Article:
We don’t know when the Fed might begin to increase short-term interest rates. We don’t know by how much, nor how rapidly it might occur. Come what may, you can best protect your own financial interests in the face of rising interest rates by understanding how the Federal Reserve’s actions interplays with the rest of our global capital economy. In our last post, we looked at the connections between short-term rates and your savings and debts. Today, we’ll explore the delicate balance between investors and interest rates.
If you are an investor:
The first thing to know as an investor is this: Even though the Federal Reserve seems poised to raise short-term rates, there are no foregone conclusions on how that might impact market returns moving forward – including long-term interest rates.
Dimensional Fund Advisors published a recent paper, “Considering Central Bank Influence on Yields,” exploring the assumption that there is a direct, cause-and-effect relationship between the Federal Reserve’s policies and long-term interest rates: “[H]istory shows that short- and long-term rates do not move in lockstep. There have been periods when the Fed aggressively lifted the fed funds target rate – the short-term rate controlled by the central bank –while longer-term rates did not change or ‘stubbornly’ declined.”
In his Fortune commentary, “Can your portfolio survive rising interest rates,” finance columnist Josh Brown described the attempt to forecast the impact of rising interest rates on market returns even more succinctly: “We’re almost always comparing apples to kumquats in an exercise like this one.”
Brown’s colleague and fellow “Wealth of Common Sense” blogger Ben Carlson weighs in as well: “Forecasting the direction of interest rates is extremely difficult, mainly because there are so many factors and expectations to consider when making your forecast. But beyond predicting where rates will go in the future, most people don’t even realize how much of an over-generalization ‘interest rates’ really is.”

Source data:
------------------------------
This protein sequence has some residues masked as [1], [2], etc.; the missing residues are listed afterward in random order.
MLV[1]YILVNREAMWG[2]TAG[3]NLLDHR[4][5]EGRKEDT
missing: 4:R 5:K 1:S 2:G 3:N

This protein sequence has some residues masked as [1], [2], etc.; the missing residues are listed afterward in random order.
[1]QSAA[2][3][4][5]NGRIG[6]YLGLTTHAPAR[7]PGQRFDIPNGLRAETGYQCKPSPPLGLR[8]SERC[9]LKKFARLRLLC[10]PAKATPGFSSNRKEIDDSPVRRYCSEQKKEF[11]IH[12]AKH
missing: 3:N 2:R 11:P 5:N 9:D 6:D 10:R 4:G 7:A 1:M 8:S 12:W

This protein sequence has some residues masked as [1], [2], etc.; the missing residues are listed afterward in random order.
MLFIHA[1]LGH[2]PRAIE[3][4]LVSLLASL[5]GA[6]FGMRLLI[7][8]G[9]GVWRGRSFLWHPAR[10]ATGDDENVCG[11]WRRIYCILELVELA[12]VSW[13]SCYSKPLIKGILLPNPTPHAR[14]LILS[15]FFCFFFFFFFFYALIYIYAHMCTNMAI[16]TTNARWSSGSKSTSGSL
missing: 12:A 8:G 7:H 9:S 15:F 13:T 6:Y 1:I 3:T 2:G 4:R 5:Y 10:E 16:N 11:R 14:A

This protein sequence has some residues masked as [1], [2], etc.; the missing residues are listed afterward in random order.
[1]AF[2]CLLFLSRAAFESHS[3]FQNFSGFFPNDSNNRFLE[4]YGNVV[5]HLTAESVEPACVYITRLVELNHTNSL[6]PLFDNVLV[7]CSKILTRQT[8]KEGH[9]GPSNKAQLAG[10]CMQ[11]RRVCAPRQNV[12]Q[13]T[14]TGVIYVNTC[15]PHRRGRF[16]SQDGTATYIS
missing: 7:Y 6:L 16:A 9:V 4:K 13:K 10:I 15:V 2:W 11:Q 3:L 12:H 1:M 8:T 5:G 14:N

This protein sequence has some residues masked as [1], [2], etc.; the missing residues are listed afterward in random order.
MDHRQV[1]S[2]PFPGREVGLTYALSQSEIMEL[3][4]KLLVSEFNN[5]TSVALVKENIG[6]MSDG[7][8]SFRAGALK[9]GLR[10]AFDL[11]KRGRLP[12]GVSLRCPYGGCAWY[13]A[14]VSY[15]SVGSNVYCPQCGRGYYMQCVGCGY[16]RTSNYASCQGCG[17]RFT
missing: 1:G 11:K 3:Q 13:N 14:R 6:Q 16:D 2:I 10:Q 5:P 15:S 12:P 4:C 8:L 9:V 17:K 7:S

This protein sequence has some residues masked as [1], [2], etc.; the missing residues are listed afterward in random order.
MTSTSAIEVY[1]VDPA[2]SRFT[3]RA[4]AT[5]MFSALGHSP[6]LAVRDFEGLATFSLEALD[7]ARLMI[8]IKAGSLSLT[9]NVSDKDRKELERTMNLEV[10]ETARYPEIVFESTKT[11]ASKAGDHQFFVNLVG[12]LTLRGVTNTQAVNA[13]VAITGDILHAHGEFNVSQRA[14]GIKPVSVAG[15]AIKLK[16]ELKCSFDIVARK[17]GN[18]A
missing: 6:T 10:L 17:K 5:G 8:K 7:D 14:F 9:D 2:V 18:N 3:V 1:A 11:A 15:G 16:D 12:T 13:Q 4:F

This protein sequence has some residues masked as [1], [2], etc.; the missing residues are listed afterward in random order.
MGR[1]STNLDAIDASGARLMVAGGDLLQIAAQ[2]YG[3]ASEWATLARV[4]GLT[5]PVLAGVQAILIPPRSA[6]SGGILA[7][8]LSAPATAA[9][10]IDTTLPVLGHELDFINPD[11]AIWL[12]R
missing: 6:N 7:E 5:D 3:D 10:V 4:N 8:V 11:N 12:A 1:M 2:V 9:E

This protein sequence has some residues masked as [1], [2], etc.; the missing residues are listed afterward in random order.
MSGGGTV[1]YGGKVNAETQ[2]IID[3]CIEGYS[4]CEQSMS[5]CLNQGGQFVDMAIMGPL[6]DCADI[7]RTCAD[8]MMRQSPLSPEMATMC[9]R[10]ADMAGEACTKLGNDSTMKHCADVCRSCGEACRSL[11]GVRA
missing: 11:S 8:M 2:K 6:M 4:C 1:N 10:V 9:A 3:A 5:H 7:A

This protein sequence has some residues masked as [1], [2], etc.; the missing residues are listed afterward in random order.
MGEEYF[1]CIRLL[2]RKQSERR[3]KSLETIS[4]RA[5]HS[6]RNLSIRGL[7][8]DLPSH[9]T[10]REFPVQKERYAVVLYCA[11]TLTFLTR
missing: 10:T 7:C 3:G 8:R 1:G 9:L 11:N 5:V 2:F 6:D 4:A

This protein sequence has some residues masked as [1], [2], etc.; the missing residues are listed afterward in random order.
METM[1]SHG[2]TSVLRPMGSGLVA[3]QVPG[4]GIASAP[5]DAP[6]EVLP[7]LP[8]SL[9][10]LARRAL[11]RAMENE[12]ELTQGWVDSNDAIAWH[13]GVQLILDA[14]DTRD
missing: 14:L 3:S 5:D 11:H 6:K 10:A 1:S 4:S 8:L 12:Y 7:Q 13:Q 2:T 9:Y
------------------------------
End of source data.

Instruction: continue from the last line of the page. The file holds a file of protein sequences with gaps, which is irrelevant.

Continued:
Rick Ferri’s recent commentary serves as another resource, suggesting three potential silver linings investors may find in higher interest rates. First, at least we will no longer have to wait for that other shoe to drop. Our capital markets hate uncertainty, and Federal Reserve rates have been living in limbo-land for quite a while. Second, retirees and others depending on interest from CDs, bonds and similar fixed income investments can expect to see higher rates there as well (although whether they offset inflation remains to be seen). Third, once the Fed can move beyond its “nowhere to go but up” position, it may gain improved control over our fiscal well-being. “The Fed Gets Its Hammer Back,” suggests Ferri.
The take-home: At the risk of further damaging our oft-played broken record, we continue to advise against devoting too much of your time and energy trying to forecast the degree, the timing and the effect of future rates on market returns. We likewise discourage you from taking to heart the advice of those offering any “sure thing” forecasts for you. As with any other market pricing, various interest rates are influenced by an inscrutable brew of forces yet to occur, including but hardly limited to the Federal Reserve and its activities.
Sage Serendipity: The new Bond movie Spectre, is being released in the US in a couple days. Quartz.com has collected some articles in License To Fail: James Bond lacks the “emotional intelligence” to get a job as a real-life spy It’s a wake up call to our beloved image of the British spy 007. Ouch! It reports that in the latest recruitment campaign for M16 James Bond wouldn’t make the cut — he’s too fancy, and emotionally remote. Rubbish. We love our international men of mystery. Yeah, Baby!